Elephants you ride may be blind, lame & traumatised
Agra/Jaipur: One of five elephants that tourists ride in Jaipur is blind. All have injured or weak legs and most are probably suffering from severe psychological problems, traumatised by abuse in captivity. The situation is not much better for rest of India’s 3,500 captive elephants. Now the Supreme Court has sought a study to ascertain magnitude of the problem.
On November 1, the SC directed the Animal Welfare Board of India to conduct a survey across the country about the number of elephants held in captivity. The bench was hearing a petition which has sought implementation of the provisions of the Wildlife Protection Act, 1972 and the Prevention of Cruelty of Animals Act, 1960 to protect elephants. According to a recent study by World Animal Protection , most of India’s captive elephants are used to entertain tourists. The report, ‘Taken for a Ride’, points at the 116 elephants used for tourism in Jaipur. The life expectancy of such captive elephants, which is between 70 and 75 years for the species, is down to less than 40 years. India has the largest population of elephants in the wild, an estimated 23,900- 32,000.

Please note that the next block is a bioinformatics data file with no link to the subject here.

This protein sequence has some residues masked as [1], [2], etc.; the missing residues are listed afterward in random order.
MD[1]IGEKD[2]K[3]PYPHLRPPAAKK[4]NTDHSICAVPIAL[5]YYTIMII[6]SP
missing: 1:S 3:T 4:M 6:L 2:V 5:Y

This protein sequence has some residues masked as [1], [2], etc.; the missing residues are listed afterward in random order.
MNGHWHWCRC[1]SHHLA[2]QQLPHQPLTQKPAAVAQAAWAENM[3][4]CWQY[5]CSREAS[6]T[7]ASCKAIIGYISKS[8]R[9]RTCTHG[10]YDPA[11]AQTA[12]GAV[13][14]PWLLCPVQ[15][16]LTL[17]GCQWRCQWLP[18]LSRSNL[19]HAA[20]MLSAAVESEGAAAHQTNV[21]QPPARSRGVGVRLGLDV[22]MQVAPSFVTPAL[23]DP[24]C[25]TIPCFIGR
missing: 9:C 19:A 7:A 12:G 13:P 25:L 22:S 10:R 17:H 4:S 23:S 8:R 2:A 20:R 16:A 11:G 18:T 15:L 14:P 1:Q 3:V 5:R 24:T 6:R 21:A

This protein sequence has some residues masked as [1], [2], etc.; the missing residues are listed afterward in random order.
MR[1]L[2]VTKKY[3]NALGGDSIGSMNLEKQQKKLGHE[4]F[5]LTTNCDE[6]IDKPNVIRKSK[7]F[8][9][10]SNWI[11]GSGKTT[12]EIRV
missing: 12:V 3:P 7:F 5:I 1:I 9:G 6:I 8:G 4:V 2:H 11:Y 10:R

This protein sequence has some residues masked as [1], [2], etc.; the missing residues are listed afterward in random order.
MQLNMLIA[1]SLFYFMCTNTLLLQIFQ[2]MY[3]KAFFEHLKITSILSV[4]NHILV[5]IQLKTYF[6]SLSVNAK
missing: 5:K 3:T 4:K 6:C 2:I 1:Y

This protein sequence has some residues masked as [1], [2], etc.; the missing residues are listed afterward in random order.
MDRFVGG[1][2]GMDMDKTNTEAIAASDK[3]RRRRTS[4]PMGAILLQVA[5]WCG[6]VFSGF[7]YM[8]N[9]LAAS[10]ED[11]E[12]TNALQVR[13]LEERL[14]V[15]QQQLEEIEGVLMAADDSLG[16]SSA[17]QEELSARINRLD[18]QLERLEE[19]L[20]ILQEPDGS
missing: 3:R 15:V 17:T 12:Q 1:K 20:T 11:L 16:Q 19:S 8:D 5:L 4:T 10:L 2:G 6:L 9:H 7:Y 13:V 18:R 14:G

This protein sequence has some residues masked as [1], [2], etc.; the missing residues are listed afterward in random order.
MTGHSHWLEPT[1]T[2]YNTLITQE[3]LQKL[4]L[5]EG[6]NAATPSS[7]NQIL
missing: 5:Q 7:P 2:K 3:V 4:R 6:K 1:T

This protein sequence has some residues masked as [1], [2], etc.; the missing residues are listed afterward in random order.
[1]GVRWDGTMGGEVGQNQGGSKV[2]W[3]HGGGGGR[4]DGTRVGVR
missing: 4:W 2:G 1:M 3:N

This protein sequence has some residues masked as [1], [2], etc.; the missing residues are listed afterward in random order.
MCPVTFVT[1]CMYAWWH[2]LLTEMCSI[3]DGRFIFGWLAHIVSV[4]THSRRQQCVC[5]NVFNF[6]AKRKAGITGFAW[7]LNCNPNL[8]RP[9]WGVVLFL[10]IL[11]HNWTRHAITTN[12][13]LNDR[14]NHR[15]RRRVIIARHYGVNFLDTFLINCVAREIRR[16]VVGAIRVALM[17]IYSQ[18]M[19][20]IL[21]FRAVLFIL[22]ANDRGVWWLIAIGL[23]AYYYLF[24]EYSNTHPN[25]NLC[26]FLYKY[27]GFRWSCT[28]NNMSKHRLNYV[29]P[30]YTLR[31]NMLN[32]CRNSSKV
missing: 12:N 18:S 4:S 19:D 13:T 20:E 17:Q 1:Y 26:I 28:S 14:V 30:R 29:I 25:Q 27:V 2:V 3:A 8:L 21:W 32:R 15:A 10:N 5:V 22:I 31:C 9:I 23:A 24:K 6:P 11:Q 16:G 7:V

One of the most comprehensive studies on captive elephant welfare was conducted in India between 2005 and 2014 by NGO Asian Nature Conservation Foundation and Compassion Unlimited Plus Ac- tion. It looked at 1,545 elephants in temples, private hands, zoos and the forest department in 12 states. Most of them were found chained for 9 and 18 hours a day. All the states reported serious health problems. At Hathigaon near Amer Fort, elephants give rides twice a day to tourists in summer and four times every day in winter. Their mahouts and government officials dismiss WPA report. (With inputs from Ajay
Singh in Jaipur)
All the elephants held in captivity have injured or weak legs